But we’re now going to have three CT scanners in Willmar, and maybe three MRIs as well. If you do the math, this works out to one CT unit for every 6,000 city residents. Is this adequate? Or is it too much for a rural community of 18,000?
People come to Willmar’s medical facilities from a much larger geographic area, of course. If you look at Kandiyohi County as a whole, the ratio increases to one CT scanner for every 14,000 or so county residents – the equivalent of a good-sized town. Is this a better, more accurate yardstick?
How do we know when enough is enough? There doesn’t seem to be any objective way to measure this because, as far as I know, no one has ever determined what the ideal, most cost-effective ratio should be.
And let’s not forget the region’s small rural hospitals. Several of them – Benson, Litchfield and Olivia, to name a few -Â haveÂ CT units of their own,Â manyÂ within a 30-mile radius of Willmar. Is this a reasonable investment on behalf of the communities they serve? Or is it good enough to sendÂ their patientsÂ somewhere else if they need a CT scan, or for smaller rural hospitals to rely on mobile imaging services that come once or twice a week?
What should the expectations be forÂ rural health care?Â Is the cost of buying and maintaining high-tech medical imaging equipment a worthwhile tradeoff for having it readily available in rural communities?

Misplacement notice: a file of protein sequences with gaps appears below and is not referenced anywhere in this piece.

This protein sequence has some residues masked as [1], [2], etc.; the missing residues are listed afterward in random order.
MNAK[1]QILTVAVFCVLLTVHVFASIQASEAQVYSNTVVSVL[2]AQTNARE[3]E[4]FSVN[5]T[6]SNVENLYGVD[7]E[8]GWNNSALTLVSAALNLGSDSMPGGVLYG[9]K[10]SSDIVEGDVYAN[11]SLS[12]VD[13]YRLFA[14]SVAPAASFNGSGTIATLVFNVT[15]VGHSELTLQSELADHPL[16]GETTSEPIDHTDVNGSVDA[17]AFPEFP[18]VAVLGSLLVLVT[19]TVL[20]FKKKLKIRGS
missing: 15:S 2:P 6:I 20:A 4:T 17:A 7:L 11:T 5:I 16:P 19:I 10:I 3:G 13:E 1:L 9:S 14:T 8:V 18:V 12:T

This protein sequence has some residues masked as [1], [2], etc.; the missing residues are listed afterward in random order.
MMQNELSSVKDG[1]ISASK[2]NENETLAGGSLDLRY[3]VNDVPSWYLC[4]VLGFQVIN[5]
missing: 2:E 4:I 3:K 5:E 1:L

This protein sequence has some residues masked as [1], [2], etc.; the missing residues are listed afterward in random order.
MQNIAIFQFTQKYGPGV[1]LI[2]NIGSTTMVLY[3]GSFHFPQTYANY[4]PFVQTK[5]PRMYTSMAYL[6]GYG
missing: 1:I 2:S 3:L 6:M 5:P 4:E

For rural Minnesota, the Willmar medical community is somewhat of an anomaly. There are two dominant players: a regional referral hospital and a regional multi-specialty clinic system. There’s one medium-sized player, theÂ family practice clinic. In recent years a handful of smaller, independent specialty clinics also have sprung up.
What should the relationships among them look like? Should they compete in some areas and cooperate in others? Compared toÂ many towns, there’s a good track record of cooperation among Willmar’s medical providers. At times they have disagreements (who doesn’t?), but for the most part they’ve worked well together – until something comesÂ along that reveals the underlying faultlines.Â